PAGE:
A week or so ago, my 13 year old cousin posted a bizarre looking link on my Facebook wall.  At the time I had no idea what “KONY2012” referred to and I shrugged it off as spam or a pesky virus.  A day or so later, I realized my ignorance: This Kony business was everywhere.  But in no time at all, commentary on my wall went from guilt-inducing command (“you must watch this!”) to more critical extrospection (“should we watch this?”).

From a sociolinguistic POV, much of the debate centers around issues of voice, authorship, and representation, showing that it’s not about what is being communicated, but who is doing the communicating in the first place.  Invisible Children, the organization behind the 30-minute documentary, gave instructions for viewers to support the cause by spreading the video and donating to the organization.  This strategy is by no means groundbreaking:  advocacy organizations and campaigns have quickly tapped into the affordances of a web3.0 world with virtual engagement strategies (like us, retweet this, sign on if you support… the list goes on. But the explosiveness of the Kony2012 campaign raised concerns about the limitations of mere awareness, and more importantly, the fallacious thinking behind slogans like “speaking for the voiceless.”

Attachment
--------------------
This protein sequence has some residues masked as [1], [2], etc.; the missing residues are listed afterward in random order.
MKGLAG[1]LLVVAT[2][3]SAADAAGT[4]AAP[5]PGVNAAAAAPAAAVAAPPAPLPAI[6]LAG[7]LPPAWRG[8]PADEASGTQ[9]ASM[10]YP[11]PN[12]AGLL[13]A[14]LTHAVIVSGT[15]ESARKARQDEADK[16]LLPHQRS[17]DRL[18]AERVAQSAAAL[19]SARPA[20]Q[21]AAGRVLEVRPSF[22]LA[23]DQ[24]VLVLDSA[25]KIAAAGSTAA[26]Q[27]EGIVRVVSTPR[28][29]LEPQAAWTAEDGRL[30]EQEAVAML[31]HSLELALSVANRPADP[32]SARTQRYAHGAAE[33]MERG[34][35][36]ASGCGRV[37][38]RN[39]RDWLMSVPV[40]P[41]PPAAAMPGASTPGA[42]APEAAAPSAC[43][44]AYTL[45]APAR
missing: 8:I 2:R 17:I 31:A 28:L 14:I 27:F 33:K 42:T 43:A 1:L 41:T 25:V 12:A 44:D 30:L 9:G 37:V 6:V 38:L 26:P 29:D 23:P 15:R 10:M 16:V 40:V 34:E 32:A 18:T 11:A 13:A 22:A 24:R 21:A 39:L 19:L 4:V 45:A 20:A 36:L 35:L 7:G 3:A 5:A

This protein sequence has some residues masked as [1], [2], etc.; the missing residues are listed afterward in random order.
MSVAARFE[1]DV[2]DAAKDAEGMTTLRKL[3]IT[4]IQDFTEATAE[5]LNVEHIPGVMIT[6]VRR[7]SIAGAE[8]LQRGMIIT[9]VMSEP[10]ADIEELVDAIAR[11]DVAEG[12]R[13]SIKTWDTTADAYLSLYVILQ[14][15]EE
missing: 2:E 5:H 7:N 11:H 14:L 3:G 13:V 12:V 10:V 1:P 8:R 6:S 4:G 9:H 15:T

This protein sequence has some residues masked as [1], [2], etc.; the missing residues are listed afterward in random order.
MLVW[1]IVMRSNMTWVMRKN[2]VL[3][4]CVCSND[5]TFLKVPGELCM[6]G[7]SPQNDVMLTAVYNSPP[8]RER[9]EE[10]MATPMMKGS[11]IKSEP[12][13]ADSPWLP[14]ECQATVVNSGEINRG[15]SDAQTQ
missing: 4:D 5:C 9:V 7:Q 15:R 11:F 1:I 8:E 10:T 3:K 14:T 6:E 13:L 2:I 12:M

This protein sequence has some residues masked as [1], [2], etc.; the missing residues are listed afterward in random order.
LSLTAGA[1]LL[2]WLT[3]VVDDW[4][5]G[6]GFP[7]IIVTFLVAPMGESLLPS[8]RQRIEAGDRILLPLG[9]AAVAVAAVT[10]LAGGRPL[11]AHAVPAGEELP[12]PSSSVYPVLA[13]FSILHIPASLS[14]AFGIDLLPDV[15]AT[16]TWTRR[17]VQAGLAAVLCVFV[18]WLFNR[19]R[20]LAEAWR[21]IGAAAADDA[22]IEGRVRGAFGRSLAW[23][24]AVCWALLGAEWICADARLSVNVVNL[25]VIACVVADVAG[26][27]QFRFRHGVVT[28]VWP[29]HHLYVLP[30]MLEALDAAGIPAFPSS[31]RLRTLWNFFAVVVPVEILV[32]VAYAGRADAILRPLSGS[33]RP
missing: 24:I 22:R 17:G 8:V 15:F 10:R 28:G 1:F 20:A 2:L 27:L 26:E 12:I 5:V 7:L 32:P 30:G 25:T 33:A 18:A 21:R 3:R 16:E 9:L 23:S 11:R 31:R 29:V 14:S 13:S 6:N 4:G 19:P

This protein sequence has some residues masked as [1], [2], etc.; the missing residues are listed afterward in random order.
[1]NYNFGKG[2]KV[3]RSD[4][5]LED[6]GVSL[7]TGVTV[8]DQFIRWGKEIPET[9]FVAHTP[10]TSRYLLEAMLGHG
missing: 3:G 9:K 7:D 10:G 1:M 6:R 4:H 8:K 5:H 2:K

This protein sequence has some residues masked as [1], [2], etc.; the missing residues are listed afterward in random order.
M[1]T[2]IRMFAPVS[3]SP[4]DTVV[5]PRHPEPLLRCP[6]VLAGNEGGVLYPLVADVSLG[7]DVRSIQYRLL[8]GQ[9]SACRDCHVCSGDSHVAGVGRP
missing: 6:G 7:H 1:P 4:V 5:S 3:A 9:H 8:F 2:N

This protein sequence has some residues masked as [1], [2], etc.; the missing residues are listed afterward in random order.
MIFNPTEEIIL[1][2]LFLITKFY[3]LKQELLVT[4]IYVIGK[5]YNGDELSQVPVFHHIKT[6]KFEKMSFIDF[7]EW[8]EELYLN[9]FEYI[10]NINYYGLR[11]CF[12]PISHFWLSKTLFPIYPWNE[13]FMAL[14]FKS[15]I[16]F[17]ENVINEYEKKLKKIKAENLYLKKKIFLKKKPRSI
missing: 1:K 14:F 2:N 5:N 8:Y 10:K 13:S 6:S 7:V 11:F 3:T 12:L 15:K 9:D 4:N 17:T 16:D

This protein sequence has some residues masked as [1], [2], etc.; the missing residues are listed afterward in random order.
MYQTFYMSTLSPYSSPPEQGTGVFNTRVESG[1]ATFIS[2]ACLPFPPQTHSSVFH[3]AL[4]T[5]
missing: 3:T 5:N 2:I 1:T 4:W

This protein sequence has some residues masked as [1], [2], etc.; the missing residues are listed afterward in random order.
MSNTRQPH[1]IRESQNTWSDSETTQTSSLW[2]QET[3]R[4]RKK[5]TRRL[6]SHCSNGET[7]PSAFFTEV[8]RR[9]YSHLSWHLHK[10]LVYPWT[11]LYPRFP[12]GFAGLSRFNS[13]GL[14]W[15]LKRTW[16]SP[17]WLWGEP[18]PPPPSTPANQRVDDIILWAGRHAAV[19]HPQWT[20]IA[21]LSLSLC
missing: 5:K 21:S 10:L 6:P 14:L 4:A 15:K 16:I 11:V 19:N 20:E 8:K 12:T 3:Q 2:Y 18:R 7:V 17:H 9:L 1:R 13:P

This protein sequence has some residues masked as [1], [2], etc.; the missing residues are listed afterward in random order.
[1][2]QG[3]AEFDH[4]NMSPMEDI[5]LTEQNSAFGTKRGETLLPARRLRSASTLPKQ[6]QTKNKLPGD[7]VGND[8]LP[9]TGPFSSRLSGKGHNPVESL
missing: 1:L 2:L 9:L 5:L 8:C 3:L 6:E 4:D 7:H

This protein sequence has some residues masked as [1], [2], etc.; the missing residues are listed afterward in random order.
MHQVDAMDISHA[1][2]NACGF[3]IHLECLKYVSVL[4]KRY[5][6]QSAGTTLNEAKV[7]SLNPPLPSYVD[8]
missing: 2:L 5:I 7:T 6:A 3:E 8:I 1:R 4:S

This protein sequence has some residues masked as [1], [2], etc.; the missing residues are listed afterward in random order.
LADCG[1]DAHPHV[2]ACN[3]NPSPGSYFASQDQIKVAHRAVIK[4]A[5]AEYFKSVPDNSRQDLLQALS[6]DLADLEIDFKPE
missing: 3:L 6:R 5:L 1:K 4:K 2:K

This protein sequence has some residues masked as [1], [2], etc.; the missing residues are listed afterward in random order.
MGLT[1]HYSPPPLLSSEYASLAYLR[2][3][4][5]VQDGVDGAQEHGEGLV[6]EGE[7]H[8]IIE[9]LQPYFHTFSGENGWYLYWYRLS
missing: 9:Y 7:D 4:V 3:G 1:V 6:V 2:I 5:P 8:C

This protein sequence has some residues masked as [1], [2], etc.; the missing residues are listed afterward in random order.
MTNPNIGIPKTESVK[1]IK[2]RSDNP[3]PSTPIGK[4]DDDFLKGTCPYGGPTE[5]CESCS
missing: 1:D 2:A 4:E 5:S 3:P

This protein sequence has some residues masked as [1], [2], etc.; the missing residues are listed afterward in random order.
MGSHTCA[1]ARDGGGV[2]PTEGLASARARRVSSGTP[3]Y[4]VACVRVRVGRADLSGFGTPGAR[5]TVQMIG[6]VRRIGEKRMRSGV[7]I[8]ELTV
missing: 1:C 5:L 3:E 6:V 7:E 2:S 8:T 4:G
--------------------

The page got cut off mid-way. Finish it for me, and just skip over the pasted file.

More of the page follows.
Rosebell Kagumire, a Ugandan journalist and longtime activist uploaded Youtube video with a powerful message, saying: “If you’re showing me as voiceless, as hopeless, you have no space telling my story, you shouldn’t be telling my story.”

In one of her many best-selling books, Professor Deborah Tannen argued that what linguists had long termed reported speech was a misnomer, replacing it with the idea of constructed dialogue.  Why constructed dialogue?  She argued (quite successfully, I might add) that when we repeat someone else’s speech, it can never be quite as it was and will be shaped by the lens of our own experience.  Something like Geertz’s issues with the practice of using manuscripts to report the happenings of another place, the copy of a copy of a copy erodes the original.

Onion Parody of the White Savior Complex